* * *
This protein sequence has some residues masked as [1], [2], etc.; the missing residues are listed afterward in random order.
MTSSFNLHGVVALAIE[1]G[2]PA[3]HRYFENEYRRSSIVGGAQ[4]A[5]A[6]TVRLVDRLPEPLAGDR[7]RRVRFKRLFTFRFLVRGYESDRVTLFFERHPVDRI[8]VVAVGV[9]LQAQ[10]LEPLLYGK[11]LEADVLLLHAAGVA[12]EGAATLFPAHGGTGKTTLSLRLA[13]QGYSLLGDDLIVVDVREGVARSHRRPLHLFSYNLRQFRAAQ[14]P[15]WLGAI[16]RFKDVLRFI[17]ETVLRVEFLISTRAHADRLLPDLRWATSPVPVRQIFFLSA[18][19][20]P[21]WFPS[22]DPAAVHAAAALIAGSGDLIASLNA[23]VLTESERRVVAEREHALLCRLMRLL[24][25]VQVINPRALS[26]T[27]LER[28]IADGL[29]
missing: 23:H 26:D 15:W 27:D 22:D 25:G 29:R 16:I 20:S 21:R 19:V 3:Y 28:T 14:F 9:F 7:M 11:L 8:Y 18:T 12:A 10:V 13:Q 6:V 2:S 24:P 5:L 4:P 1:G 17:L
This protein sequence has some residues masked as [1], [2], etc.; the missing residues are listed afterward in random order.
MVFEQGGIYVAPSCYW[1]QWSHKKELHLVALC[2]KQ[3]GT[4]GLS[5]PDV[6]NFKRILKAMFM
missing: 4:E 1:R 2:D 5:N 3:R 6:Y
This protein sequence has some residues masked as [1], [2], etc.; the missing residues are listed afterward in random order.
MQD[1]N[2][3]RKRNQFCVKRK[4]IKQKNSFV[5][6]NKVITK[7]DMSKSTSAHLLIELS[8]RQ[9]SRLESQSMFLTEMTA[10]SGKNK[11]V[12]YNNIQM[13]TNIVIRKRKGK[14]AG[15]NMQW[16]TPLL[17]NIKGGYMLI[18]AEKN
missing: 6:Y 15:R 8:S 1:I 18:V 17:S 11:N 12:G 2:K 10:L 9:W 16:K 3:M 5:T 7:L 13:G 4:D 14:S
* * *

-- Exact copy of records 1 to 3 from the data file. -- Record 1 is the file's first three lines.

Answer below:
This protein sequence has some residues masked as [1], [2], etc.; the missing residues are listed afterward in random order.
MTSSFNLHGVVALAIE[1]G[2]PA[3]HRYFENEYRRSSIVGGAQ[4]A[5]A[6]TVRLVDRLPEPLAGDR[7]RRVRFKRLFTFRFLVRGYESDRVTLFFERHPVDRI[8]VVAVGV[9]LQAQ[10]LEPLLYGK[11]LEADVLLLHAAGVA[12]EGAATLFPAHGGTGKTTLSLRLA[13]QGYSLLGDDLIVVDVREGVARSHRRPLHLFSYNLRQFRAAQ[14]P[15]WLGAI[16]RFKDVLRFI[17]ETVLRVEFLISTRAHADRLLPDLRWATSPVPVRQIFFLSA[18][19][20]P[21]WFPS[22]DPAAVHAAAALIAGSGDLIASLNA[23]VLTESERRVVAEREHALLCRLMRLL[24][25]VQVINPRALS[26]T[27]LER[28]IADGL[29]
missing: 23:H 26:D 15:W 27:D 22:D 25:G 29:R 16:I 20:S 21:R 19:V 3:Y 28:T 14:F 9:F 7:M 11:L 8:Y 18:T 12:A 10:V 13:Q 6:V 2:S 24:P 5:L 4:P 1:G 17:L
This protein sequence has some residues masked as [1], [2], etc.; the missing residues are listed afterward in random order.
MVFEQGGIYVAPSCYW[1]QWSHKKELHLVALC[2]KQ[3]GT[4]GLS[5]PDV[6]NFKRILKAMFM
missing: 4:E 1:R 2:D 5:N 3:R 6:Y
This protein sequence has some residues masked as [1], [2], etc.; the missing residues are listed afterward in random order.
MQD[1]N[2][3]RKRNQFCVKRK[4]IKQKNSFV[5][6]NKVITK[7]DMSKSTSAHLLIELS[8]RQ[9]SRLESQSMFLTEMTA[10]SGKNK[11]V[12]YNNIQM[13]TNIVIRKRKGK[14]AG[15]NMQW[16]TPLL[17]NIKGGYMLI[18]AEKN
missing: 6:Y 15:R 8:S 1:I 18:V 17:S 11:N 12:G 2:K 10:L 9:W 16:K 3:M 5:T 7:L 13:G 4:D 14:S